by Charles Sizemore | July 14, 2014 12:04 pm
The second-quarter earnings season is off to a nice start, which is good considering FactSet is estimating quarterly earnings growth of 4.6% for the S&P 500.
Although this is down slightly from the 4.9% estimated for the quarter as recently as June 30, if earnings come in at even 4%, that will be the second-highest quarterly earnings growth rate for the index since 2012.
Not bad. But how realistic are these second-quarter earnings expectations, particularly given last quarter’s collapse in GDP? Let’s take a look.
Alcoa (AA) kicked it off the earnings season last week with a much better-than-expected performance; earnings came in 50% higher than the consensus analyst estimates.
Alcoa is considered a bellwether for two reasons. First off, it is the first major large-cap stock to report, giving us a potential sneak preview of things to come from the rest of corporate America. Secondly, Alcoa is a cyclical industrial stock, so changes in Alcoa’s profitability can potentially give clues as to the health of the broader global economy.
Or maybe not.
I tend to downplay the significance of Alcoa’s earnings release (Bloomberg ran the numbers last year, and its usefulness in forecasting the market is no better than a coin toss). At the end of the day, Alcoa is a single company whose results can be affected by any number of factors that may or may not affect the broader market.
All the same, early second-quarter earnings continue to offer hope. From FactSet: “Of the 27 companies that have reported earnings to date, 63% have reported earnings above the mean estimate and 67% have reported sales above the mean estimate.” Of course, those estimates had already been revised sharply lower; coming into the quarter, 86 companies had issued lower guidance while only 27 skewed positive. All told, that’s 76% of companies guiding estimates lower — significantly higher than the five-year average of 66%.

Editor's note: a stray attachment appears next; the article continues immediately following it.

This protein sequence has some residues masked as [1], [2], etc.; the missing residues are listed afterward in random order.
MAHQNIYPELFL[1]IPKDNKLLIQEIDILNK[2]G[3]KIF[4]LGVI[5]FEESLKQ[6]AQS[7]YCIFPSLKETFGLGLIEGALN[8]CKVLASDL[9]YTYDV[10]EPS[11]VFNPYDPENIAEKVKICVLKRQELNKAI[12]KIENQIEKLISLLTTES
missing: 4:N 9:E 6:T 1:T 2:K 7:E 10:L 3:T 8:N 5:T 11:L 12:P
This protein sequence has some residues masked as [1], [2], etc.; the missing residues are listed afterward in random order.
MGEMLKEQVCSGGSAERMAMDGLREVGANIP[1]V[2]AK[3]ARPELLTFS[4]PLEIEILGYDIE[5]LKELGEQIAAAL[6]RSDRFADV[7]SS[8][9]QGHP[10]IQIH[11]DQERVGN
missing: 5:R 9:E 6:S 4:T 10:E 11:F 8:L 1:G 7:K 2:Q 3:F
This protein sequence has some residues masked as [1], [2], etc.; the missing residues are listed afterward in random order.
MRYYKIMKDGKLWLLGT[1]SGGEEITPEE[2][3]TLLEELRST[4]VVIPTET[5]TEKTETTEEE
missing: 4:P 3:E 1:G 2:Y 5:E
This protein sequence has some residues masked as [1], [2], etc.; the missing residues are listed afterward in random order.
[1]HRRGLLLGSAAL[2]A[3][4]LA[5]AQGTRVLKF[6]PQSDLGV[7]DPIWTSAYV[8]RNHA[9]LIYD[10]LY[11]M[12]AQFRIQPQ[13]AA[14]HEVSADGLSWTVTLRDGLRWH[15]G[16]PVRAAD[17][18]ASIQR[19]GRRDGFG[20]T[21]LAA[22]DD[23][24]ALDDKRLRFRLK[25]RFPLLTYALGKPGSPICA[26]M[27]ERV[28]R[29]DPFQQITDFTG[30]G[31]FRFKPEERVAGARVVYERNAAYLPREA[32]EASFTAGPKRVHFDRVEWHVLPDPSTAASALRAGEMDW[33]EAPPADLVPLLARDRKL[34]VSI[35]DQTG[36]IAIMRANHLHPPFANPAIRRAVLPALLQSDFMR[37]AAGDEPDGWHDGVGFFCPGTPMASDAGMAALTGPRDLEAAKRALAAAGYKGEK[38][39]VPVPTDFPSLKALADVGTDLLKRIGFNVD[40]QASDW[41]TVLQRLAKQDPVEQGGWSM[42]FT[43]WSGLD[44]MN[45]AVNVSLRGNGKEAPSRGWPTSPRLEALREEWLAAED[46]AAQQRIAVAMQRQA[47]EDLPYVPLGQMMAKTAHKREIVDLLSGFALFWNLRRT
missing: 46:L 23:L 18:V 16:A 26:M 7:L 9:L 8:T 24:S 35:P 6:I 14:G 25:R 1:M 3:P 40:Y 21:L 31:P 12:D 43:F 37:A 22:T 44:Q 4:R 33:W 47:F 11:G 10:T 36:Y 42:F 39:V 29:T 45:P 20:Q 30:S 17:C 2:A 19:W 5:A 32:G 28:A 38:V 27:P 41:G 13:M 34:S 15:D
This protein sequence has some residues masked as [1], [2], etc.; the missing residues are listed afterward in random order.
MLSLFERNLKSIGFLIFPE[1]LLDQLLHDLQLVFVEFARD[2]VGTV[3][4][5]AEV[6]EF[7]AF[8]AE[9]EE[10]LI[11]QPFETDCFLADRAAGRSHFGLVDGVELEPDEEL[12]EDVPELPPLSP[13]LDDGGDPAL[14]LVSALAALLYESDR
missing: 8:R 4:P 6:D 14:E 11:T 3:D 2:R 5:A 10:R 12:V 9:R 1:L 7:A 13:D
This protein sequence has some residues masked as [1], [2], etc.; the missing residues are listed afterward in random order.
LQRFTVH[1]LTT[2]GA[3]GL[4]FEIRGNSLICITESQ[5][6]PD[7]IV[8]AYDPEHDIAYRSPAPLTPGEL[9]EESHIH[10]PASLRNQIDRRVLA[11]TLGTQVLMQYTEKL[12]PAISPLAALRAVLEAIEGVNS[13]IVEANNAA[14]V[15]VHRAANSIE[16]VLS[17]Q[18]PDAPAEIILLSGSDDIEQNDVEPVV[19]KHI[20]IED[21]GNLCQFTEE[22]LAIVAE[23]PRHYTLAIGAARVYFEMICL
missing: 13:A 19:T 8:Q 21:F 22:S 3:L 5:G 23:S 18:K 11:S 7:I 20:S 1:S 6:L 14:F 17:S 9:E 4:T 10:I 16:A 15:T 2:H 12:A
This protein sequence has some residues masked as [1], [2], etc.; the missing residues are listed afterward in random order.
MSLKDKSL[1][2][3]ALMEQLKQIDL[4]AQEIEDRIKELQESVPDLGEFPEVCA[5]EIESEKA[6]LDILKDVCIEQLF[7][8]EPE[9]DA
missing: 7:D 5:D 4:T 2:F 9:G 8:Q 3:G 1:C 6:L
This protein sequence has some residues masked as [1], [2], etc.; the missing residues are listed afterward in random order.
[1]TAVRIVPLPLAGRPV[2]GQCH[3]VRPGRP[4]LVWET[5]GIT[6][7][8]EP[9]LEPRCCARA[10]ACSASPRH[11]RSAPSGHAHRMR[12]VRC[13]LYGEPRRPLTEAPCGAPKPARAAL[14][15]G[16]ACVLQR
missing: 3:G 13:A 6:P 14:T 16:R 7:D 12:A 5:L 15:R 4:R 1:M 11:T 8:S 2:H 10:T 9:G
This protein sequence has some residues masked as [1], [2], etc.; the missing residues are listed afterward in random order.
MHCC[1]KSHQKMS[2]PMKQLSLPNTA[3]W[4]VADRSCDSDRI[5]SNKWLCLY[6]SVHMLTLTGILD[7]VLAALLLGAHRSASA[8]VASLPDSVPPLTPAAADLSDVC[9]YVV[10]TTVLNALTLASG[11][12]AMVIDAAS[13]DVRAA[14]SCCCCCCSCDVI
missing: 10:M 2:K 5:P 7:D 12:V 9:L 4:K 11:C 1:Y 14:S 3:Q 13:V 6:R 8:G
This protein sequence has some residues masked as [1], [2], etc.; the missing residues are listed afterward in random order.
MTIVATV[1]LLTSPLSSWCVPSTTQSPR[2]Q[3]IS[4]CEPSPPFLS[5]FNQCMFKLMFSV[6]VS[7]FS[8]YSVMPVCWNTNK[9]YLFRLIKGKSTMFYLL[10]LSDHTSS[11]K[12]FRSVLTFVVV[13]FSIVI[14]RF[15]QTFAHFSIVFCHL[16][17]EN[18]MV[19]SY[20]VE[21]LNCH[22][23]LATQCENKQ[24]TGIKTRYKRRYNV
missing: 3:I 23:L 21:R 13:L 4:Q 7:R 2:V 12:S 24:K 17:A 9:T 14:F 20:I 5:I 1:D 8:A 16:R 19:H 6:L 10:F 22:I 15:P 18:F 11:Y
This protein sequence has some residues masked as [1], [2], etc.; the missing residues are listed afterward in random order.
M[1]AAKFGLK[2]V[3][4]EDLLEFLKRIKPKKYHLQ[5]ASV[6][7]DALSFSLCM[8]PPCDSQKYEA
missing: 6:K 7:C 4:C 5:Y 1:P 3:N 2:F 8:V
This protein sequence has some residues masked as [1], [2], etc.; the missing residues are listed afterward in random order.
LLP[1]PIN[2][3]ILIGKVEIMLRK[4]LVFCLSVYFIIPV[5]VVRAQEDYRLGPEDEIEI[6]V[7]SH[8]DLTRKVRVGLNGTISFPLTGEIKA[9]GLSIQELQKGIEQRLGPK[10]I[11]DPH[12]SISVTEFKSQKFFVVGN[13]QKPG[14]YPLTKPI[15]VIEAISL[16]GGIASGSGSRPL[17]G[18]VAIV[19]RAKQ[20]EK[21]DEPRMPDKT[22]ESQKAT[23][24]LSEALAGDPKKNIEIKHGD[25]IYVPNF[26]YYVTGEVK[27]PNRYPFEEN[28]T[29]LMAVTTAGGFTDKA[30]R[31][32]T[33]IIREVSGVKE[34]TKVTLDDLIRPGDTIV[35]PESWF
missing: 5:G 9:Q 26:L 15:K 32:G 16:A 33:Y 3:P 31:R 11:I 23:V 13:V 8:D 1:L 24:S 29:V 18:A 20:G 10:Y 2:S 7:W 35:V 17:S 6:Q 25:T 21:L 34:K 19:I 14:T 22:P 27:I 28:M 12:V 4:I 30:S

For a better idea of what is happening on Main Street, I would consider the comments last week from Bill Simons, the head of Walmart’s (WMT) U.S. division, that the recent improvements in the job market haven’t yet had much of an impact on retail spending and that shoppers are “adapting to what has been a difficult macroeconomic situation.”
Things have stopped getting worse, in Simons’ view, but they are a long way from getting better.
Walmart is not an American company; Walmart is America. Its shoppers represent the middle and working classes of the country, so when the behemoth of Bentonville says its customers are still hurting financially, that is a telling sign. This is particularly true when these comments are echoed by other mainstream retailers.
FactSet has condensed the earnings guidance for the companies of the S&P 500 into three basic trends:
So there you have it. Even if second-quarter earnings come in slower than the consensus estimates, we still should see a good quarter by the standards of the past two years. But profitability is being driven by improvement overseas and not at home.
A good portfolio strategy for the second half of the year might be to overweight companies that get a large percentage of their revenues and profits from Europe and emerging markets and to underweight those that depend heavily on the wary American consumer.
Charles Lewis Sizemore, CFA, is the editor of Macro Trend Investor and chief investment officer of the investment firm Sizemore Capital Management. As of this writing, he was long WMT. Click here to receive his FREE weekly e-letter covering top market insights, trends, and the best stocks and ETFs to profit from today’s best global value plays.
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